It has been quite a long time since I last posted on the blog.  My previous post was about 1 year ago.  There’s no particular reason I went so long – I just kept not getting around to it.  But, now I am back, and will talk a little about what was happening last September.

I had signed up to ride in the second year of Will Bike 4 Food for The Food Bank of Western Mass, and had raised a bunch of money in donations for the event.  The weekend before that ride, I went on a shorter route for the Northampton Cycling Club’s Bikefest.  That took place last year on 9/22, and I was riding 72 miles.

The route covered a lot of roads that I was familiar with, first heading from Florence into Williamsburg, and then north and west to Ashfield (which involves a long, slow hill climb – and I do mean long).  From there it went east on some very quiet country roads into the town of Conway.  The morning was cool and cloudy, and in the section between Ashfield and Conway there was some fog to be seen:


Soon after that, the route went north into Buckland, and to the Shelburne Falls section of town.  Coming into the Falls, I came to the first of 3 water and snack stops:


The building is, I believe, a cutlery factory.

From there we crossed the Deerfield River and climbed a bit of a hill in the town of Shelburne.  Here’s a view of the river while heading up that hill:


The ride went east for a ways, until we reached Greenfield (this was the part that I had never ridden, and which had some more hills), and then started going south, coming to the second stop, which was outside a bank:


At this stop, there were bagpipers:


I guess they were there for entertainment.

From here I went south some more, crossing the Deerfield again, and then the ride progressed northeast through Historic Deerfield.  The ride took the bike bridge across the Connecticut River into Montague, and then headed south to the Book Mill.

Just past the Book Mill was the third rest stop.  It was shortly after I left that stop (about 50 miles or so into the ride) that I started to have pain in my right knee.  It wasn’t the usual muscle soreness that one can get on a long ride, but a sharp pain right in the joint as I was pedaling.  I tried to take it easy on that side, but I couldn’t get the pain to go away completely, except by not pedaling.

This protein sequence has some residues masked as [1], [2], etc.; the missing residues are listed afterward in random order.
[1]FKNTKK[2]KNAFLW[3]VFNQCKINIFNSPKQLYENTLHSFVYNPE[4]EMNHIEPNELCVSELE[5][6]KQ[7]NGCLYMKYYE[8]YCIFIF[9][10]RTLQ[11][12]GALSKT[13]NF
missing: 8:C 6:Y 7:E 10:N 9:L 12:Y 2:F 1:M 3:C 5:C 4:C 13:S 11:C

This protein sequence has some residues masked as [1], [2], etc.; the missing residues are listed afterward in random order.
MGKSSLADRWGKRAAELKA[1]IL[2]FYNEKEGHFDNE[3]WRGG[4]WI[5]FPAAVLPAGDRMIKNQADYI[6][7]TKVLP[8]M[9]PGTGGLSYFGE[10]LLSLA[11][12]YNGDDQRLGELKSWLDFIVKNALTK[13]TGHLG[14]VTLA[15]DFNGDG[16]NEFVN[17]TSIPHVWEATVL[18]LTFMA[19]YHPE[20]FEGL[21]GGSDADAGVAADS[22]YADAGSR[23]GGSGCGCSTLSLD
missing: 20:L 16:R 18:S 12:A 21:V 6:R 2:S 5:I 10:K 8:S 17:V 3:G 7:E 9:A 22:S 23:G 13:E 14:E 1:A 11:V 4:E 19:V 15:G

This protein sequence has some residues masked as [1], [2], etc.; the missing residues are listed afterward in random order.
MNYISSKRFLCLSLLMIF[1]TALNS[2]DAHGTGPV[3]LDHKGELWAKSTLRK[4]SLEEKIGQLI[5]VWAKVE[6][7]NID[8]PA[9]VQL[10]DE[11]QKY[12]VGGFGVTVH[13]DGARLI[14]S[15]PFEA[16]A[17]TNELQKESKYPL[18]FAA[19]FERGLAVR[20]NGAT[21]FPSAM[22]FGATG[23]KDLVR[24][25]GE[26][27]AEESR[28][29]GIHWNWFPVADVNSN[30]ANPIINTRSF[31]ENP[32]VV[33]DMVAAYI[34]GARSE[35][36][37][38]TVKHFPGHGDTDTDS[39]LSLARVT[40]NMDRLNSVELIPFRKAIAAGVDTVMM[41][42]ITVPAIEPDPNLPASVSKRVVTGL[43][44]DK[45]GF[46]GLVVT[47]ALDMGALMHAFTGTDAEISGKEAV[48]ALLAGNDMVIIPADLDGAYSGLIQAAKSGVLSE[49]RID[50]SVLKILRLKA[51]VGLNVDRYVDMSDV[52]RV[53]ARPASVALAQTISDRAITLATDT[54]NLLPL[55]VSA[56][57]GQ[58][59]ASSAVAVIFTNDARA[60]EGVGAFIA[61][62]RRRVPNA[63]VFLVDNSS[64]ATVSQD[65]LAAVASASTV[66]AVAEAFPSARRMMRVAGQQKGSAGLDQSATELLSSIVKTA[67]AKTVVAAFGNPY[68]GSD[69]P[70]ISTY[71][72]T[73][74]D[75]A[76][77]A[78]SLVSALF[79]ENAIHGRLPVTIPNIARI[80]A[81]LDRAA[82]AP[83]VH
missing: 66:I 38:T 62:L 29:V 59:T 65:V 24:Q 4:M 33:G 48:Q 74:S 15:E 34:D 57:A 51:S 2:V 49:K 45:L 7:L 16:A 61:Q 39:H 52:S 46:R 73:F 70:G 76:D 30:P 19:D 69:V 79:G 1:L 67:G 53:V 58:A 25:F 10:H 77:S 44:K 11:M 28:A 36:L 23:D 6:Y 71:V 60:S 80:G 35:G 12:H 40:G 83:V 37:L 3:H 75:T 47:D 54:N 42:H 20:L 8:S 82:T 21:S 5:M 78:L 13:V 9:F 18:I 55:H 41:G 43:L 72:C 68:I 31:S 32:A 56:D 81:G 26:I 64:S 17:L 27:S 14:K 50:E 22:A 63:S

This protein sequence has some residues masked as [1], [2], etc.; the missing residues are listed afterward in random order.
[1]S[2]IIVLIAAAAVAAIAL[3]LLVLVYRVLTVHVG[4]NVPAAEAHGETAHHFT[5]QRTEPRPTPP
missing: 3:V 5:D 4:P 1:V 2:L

Fortunately, there were no real hills left in the route, but it was painful to get through the flat areas of Whately and Deerfield before I made it back to the starting point.  I did finish the 72 miles, hoping that my knee just needed some rest.


A couple of days later, I rode my bike to work, and experienced the same pain after only a few miles.  At that point, I made an appointment to see my doctor.  He examined me and had me get an xray, and it seemed that there was some misalignment in my knee such that the kneecap was grinding against my femur.  It only seemed to be painful when pedaling my bike, but he thought I would only make things worse by doing any more long rides, so I had to bow out of the Food Bank ride the next weekend, to my disappointment.

I did start visiting a physical therapy clinic, and over the course of 2 months saw 3 different therapists there.  I got mixed advice from them, but they did give me stretches and exercises to do which seemed to help align things better and strengthen important muscles for biking.  I have not had any further problems with the knee.  Another step I’ve taken to help keep my alignment good is to put pedal cages on my bike, which serve to keep my feet in a consistent position on the pedals.  In the past I might have moved them around a lot and had my legs at various angles when pedaling, which probably contributed to the misalignment.

Coming up, posts on this year’s riding.